With information about mushrooms on a range of fronts – from gourmet to psychedelic to biowaste management to medicinal – and activities for a range of folks from fungophiles to foodies, the 33rd Annual Telluride Mushroom Festival kicks off Saturday, Aug. 16, with an 8 a.m. registration for $275 passholders at the Palm Theater.
The four days of events wrap up in the evening hours of Tuesday, Aug. 19.
From Waste Stream Management to a Cook-off
Talks from the festival’s long list of presenters start Saturday at 9 a.m. at the Palm Theatre, and go on through Tuesday, with mycologist John Holliday, Ph.D., who owns Aloha Medicinals, discussing his work (10-11 a.m.) consulting on the application of fungi for everything from waste-stream management to the destruction of GMO genes from biowaste.
Then, at 11:30 a.m., Johns Hopkins University Behavioral Pharmacology Research Unit Senior Program Coordinator Maggie Klinedinst discusses her research on the use of mushrooms in developing medications for the treatment of mental disorders.
Since its first psilocybin session in 2001, the Johns Hopkins BPRU has administered psilocybin over 400 times to over 200 people. To date, the unit has completed three double-blind studies, in healthy volunteers, and has completed online surveys to find consistencies between in- and out-of-lab research. The lab is currently conducting a trial investigating the use of psilocybin to ameliorate depression and anxiety in individuals diagnosed with cancer; help people to quit smoking; examine the benefits in religious professionals and examine its effects on long-term meditators and their brains. The talk will branch into the past research, its implications, and where the field of psychedelic research is headed.
Klinedinst, who is currently doing graduate work at The Johns Hopkins Bloomberg School of Public Health, has worked on studies using psilocybin (a psychoactive ingredient found in certain types of mushrooms), methadone, dextromethorphan, salvinorin-a, marijuana, alcohol, and nicotine, collaborating on manuscripts publishing the results from psilocybin, DXM, and salvinorin-a research studies; she stays active in the Baltimore City community, volunteers with the local Needle Exchange for intravenous drug users and is an ambassador for the United Way of Central Maryland.
At 1 p.m., Wilkinson Public Library hosts the festival’s popular Mushroom Cookoff (tickets for non-passholders at www.telluridemushroomfest.org for $7), judged this year by Lisa Dahl, Chef Bud Thomas, Langdon Cook and Laurel Robinson, with live music and a vendors’ fair.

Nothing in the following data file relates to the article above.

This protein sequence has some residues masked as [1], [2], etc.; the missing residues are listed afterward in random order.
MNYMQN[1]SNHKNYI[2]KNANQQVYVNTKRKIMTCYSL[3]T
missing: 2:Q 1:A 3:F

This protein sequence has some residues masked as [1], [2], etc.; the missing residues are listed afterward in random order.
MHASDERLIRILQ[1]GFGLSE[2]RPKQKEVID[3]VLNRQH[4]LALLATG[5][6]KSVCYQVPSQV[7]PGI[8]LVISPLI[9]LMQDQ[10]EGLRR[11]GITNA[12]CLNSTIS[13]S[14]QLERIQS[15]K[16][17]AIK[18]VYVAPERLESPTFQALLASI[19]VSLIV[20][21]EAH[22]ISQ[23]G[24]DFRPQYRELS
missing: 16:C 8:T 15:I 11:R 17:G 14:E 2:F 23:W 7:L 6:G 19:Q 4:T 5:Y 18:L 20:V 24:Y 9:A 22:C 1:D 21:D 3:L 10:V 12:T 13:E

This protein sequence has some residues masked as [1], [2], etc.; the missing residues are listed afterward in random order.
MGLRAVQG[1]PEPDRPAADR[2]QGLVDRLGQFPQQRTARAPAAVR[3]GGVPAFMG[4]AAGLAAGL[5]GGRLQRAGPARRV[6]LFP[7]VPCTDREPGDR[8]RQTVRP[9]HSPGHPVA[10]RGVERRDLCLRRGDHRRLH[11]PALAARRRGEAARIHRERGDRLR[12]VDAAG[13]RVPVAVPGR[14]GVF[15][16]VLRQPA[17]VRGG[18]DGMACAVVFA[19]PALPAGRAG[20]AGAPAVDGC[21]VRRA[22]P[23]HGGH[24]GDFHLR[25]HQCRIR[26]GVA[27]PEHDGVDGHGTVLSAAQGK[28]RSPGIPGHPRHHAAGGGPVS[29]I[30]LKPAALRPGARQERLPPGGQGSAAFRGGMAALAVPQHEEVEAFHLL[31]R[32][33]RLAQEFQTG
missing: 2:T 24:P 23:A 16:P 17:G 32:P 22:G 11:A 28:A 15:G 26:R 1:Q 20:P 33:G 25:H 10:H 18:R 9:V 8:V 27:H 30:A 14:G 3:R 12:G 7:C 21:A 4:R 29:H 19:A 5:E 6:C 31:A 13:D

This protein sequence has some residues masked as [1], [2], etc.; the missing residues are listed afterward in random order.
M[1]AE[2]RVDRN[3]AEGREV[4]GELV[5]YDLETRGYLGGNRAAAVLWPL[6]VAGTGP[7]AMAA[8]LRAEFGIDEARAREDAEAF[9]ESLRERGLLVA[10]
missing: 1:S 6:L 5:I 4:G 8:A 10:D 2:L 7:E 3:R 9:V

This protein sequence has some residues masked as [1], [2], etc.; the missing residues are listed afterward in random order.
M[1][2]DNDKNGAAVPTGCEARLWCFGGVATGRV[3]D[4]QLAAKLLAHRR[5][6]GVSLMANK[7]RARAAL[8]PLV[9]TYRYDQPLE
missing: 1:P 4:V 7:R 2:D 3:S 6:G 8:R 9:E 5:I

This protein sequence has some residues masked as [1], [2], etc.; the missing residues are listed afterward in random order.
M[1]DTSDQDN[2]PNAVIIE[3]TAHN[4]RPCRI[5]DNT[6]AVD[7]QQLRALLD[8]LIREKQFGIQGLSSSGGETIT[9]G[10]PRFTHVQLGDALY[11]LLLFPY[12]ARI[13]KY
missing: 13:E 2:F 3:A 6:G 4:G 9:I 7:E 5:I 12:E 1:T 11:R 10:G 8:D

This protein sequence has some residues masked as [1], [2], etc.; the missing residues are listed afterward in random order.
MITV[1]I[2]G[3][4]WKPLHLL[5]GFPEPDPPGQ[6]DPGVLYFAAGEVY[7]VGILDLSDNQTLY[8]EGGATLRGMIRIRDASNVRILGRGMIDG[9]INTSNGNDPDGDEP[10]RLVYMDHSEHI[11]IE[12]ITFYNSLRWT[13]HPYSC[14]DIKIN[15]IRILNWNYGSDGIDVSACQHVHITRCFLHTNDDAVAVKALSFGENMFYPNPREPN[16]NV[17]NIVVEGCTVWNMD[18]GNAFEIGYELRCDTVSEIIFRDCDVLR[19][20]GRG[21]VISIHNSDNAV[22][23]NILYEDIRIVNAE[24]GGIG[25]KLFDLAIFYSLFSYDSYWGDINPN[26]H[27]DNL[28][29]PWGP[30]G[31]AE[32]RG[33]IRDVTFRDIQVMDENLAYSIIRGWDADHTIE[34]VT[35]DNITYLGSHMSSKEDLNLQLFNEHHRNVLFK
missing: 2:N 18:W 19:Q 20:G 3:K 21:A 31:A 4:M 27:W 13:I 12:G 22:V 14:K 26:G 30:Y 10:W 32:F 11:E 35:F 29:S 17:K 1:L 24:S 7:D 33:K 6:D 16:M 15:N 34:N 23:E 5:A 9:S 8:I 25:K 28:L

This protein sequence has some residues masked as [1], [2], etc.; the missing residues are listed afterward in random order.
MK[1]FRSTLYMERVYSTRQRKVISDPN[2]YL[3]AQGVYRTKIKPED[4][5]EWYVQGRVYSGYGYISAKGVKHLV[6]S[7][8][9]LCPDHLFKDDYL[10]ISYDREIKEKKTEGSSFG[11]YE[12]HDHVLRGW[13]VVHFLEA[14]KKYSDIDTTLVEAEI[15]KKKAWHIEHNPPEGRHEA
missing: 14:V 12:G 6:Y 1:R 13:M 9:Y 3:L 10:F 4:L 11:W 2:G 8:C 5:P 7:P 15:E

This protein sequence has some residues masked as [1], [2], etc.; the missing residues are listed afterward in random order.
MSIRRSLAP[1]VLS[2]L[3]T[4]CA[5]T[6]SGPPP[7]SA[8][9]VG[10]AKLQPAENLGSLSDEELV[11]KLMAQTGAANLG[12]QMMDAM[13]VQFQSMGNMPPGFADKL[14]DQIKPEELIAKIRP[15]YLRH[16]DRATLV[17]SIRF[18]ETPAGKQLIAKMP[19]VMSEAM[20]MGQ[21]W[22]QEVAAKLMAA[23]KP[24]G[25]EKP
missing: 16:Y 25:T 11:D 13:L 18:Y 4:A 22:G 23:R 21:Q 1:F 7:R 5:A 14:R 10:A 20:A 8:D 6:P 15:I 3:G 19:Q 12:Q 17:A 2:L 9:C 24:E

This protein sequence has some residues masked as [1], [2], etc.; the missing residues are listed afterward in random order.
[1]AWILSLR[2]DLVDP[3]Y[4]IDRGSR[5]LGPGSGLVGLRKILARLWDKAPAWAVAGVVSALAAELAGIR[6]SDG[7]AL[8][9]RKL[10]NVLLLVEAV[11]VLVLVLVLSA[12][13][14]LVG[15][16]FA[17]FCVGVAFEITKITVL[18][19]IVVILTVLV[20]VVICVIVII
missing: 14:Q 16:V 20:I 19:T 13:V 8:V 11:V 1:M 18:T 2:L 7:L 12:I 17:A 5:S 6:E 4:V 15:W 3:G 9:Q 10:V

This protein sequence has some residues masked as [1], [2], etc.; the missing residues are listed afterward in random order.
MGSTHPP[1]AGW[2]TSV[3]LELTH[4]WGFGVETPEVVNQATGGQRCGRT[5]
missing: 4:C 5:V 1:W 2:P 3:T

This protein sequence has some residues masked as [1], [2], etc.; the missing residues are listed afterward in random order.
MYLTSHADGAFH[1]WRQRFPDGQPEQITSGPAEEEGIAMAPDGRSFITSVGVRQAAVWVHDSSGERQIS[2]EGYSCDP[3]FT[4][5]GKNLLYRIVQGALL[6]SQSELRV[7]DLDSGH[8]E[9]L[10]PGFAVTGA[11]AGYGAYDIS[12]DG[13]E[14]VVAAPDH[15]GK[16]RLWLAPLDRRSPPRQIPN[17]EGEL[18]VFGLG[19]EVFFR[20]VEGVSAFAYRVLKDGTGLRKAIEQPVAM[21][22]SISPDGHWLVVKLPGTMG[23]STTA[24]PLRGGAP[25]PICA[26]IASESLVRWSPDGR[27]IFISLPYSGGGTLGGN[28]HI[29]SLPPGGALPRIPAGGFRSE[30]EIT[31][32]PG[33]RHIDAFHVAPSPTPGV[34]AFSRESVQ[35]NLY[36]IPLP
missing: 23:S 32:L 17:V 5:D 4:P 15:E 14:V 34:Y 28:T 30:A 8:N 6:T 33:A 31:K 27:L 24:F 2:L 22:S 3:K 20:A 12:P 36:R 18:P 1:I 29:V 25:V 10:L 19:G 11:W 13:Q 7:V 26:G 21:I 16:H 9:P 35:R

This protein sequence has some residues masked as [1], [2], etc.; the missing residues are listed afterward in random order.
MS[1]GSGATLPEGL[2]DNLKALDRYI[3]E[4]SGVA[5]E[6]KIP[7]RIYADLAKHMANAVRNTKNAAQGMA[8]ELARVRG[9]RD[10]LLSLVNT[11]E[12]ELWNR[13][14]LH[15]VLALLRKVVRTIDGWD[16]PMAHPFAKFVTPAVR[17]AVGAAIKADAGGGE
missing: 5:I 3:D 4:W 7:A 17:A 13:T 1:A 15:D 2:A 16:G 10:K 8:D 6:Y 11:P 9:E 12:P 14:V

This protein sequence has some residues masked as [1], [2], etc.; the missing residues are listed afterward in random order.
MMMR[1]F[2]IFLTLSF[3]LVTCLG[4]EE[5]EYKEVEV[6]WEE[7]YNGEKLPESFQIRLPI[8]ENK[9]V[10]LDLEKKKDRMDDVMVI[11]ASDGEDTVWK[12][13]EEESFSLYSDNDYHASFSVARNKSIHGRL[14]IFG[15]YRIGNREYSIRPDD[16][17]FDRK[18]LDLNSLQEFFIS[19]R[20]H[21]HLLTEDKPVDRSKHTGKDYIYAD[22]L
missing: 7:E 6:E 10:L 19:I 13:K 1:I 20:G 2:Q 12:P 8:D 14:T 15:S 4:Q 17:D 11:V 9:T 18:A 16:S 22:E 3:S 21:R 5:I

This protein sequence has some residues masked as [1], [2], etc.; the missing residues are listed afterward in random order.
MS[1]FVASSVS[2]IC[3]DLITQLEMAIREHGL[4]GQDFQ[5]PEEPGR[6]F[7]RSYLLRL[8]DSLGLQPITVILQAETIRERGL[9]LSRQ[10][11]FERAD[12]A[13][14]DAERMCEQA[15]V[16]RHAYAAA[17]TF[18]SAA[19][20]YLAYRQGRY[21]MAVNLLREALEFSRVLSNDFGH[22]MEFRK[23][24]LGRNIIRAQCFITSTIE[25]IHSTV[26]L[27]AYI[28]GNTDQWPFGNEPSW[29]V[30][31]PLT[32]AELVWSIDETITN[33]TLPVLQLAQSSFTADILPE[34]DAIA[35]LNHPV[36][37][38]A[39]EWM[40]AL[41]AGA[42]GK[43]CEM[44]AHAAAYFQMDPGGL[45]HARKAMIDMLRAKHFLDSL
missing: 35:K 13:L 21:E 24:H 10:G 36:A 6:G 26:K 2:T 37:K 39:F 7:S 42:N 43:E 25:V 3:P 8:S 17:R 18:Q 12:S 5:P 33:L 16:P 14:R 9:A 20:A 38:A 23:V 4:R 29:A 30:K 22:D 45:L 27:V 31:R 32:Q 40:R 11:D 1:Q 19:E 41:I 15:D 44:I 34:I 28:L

Back at the Palm Saturday evening, Gary Lincoff, author of The Audubon Guide to Mushrooms, monitors an Ethnomycology Panel (3:30-5 p.m.), and wild- foods lecturer, instructor and writer Langdon Cook (The Mushroom Hunters: On the Trail of an Underground America) discusses how mushroom foraging can revitalize our relationship with the natural world, in Saturday’s keynote address (7:15-8:45 p.m.).
Pre-foraging Lecture From Lincoff
Sunday kicks off with a pre-foraging lecture from Lincoff at the Palm (9:30-10:15 a.m.), followed by workshops (please visit the website for specifics).
From 4-5:15 p.m., look for the unforgettable Telluride Mushroom Parade, which revs up in Elks Park and then heads east along Main Street.
Holliday returns to the Palm Sunday as the day’s keynote speaker, discussing Medicinals (7:15-8:45 p.m.), and his firm, Aloha Medicinals, the Hawaii-based laboratory that develops fungi for industrial, structural, farming and commercial animal feed uses.
The documentary Little Saints screens that evening (9:15 p.m.). Its producers describe the film, from Mexican director Oliver Quintanilla, as chronicling the “personal journey of six individuals from the United States who…travel to the South of Mexico to meet a Shaman and take part of an ancient ritual for psychological and physical healing, for spiritual advancement,” ingesting psilocybe mushrooms with guidance from Mazatec Shaman Natalia.
Lectures, forays and group meals continue Monday-Tuesday; events wrap up that night, at the Palm, with keynote speaker Lincoff discussing Adventures in Foraging at 7:15 p.m.; a closing ceremony 8:30-9 p.m.; and a book signing 9-9:15 p.m.
For a full schedule, and for ticket information, please visit (see telluridemushroomfest.org).